The Real Lumumba: Racism and Jackson - WLOX.com - The News for South Mississippi

The Real Lumumba: Racism and Jackson

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Lumumba's involvement in seemingly radical groups, paired with videos displayed on social media, have lead to many Jackson residents questioning the new mayor's intentions for the city. Lumumba's involvement in seemingly radical groups, paired with videos displayed on social media, have lead to many Jackson residents questioning the new mayor's intentions for the city.
JACKSON, MS (Mississippi News Now) -

After months of campaigning Jackson's newest mayor is on the job. Chokwe Lumumba was born in 1948 as Edwin Finley Taliaferro, but that soon changed.

In a one on one in depth discussion, Mayor Lumumba explained the meaning of his chosen name, along with his stance on race relations and how to better the City of Jackson.

"Lumumba means gifted. Chokwe means hunter. So, I'm a gifted hunter," explained Lumumba.

The "gifted hunter," as his name implies, soon went to work, hunting for human and civil rights.

Lumumba became a part of the Republic of New Afrika in 1971. The group, by it's very definition, called for the creation of an independent African-American majority country within the U.S.

"We had things like Jackson State University students being murdered. And so, it was important to us to do what international law allows you to do, to state your cause to the world. Many of the things in which we were achieving or attempting to achieve through the Republic of New Afrika we now can do through voting in Mississippi," states the mayor.

Lumumba's involvement in seemingly radical groups, paired with videos displayed on social media, have lead to many Jackson residents questioning the new mayor's intentions for the city.

One Jackson resident writes, "The real problem with Mister Lumumba is that he is promoting racism. Isn't it bad enough in Mississippi? Mississippi will never change for the people until a colorblind mayor is elected that has the freedom to do what is needed."

Mayor Lumumba, however, is convinced he and his political team can make an impact for the better.

"People who talk about that are never really going to impact on the real racism, because they don't have the understanding that racism still exists," Lumumba retorts. "A racist, first of all, is a person that either systemically or individually victimizes someone and actually imposes some kind of power on them, deprivation on them because of their race. But, that's really not our problem. Our problem is that there are people that deprive people of jobs because of their race. Our problem is that there are people who put people in jail because of their race. Our problem is that there are people that use force or energy to hurt people because of their race."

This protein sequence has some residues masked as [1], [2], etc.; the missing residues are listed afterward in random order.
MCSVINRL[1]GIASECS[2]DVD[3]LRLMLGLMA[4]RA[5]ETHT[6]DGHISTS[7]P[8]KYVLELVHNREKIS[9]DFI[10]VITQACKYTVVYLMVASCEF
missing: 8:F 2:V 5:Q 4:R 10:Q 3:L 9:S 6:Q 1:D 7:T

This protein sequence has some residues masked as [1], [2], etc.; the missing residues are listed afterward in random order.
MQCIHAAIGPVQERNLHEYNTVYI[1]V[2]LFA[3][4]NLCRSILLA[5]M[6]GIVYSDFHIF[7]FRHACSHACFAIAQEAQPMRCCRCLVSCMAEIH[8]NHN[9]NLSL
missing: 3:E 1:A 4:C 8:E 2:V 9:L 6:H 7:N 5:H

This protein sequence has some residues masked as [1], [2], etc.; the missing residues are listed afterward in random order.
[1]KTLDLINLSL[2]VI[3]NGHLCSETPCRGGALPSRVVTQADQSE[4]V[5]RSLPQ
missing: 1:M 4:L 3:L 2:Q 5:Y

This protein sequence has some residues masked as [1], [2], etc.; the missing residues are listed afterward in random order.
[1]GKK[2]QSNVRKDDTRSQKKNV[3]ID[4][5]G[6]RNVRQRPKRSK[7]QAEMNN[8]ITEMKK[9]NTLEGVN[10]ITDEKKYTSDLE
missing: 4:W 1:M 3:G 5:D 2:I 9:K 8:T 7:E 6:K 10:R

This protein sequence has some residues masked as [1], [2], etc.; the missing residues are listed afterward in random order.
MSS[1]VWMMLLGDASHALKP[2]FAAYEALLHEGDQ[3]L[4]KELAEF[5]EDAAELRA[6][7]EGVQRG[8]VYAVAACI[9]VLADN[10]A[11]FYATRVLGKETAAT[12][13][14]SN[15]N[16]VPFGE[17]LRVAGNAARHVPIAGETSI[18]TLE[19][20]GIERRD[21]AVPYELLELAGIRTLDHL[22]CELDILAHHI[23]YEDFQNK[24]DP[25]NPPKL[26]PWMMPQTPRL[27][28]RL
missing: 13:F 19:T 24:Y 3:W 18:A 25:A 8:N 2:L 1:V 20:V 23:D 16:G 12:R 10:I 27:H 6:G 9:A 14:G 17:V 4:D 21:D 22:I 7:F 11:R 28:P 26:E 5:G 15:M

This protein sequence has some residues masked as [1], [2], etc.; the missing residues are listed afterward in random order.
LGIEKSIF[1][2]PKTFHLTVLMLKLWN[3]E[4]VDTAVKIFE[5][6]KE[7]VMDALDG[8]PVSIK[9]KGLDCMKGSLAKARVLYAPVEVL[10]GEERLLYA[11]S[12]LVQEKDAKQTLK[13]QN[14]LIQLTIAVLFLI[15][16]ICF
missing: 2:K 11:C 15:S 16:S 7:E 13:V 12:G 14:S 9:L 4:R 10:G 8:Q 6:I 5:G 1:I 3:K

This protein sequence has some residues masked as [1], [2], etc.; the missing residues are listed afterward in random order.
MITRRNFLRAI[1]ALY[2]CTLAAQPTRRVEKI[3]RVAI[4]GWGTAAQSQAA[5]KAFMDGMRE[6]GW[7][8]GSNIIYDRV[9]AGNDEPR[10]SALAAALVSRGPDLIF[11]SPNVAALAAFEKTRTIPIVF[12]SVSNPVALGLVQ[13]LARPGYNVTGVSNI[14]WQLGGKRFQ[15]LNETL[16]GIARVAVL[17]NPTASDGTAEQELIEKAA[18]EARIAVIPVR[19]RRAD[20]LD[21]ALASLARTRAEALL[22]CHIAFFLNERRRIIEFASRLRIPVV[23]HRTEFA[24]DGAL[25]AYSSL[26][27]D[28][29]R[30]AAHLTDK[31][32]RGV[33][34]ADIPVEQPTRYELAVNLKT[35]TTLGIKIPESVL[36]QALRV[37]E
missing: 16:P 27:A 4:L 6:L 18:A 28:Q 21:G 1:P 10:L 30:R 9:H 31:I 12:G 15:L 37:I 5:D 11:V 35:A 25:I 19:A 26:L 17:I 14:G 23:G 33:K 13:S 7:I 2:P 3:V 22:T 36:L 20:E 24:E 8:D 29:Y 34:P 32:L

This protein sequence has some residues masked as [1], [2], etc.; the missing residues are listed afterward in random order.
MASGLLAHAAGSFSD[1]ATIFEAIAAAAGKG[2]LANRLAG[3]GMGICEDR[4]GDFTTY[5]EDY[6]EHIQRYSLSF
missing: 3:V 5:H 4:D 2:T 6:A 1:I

Since Lumumba took office July 1, according to police, the capital city has had three murders, 51 armed robberies, and 141 house burglaries.

"I had a son, older son, who was shot in the head. So, I'm not soft on crime at all. The number one problem with crime is people in economic and educational systems. I know where you find those two conditions: bad economic conditions and bad educational conditions," claims Lumumba. "It doesn't matter what difference the color the people is they have crime. And so what we have to do is try to eliminate those things, and that will help eliminate crime."

As an attorney he's been called radical for his civil and human rights efforts.

"Mr. Lumumba never lynched anybody. But, there have been lynchings in Mississippi. Mr. Lumumba never fired anybody off their job because of their color, but that does exist in Mississippi today. And so what we have to do to get to the base of it is recognize its existence first of all, and once we recognize the existence, we can come up with ways to solve it," says Lumumba.

The mayor says in order for any change to take place in Jackson, everyone must move past misconceptions of him.

"I think that they think that I'm a real, ah, hard to get along with person, or I'm a real fireball. And they're a little scared of me, okay, but really when you get to know me, I'm very easy to get along with. I'm not the kind of mayor that doesn't have some sort of empathy for folks who can't get a job, and so I think that people need to know that. I think that in order to succeed ultimately all people have to come together," reveals Lumumba.

Mayor Lumumba says he only has a positive outlook on the future.

"[Being mayor] is an opportunity to participate in the leadership of a great city and some great people and to bring us into a new era of success and fulfillment," he adds.

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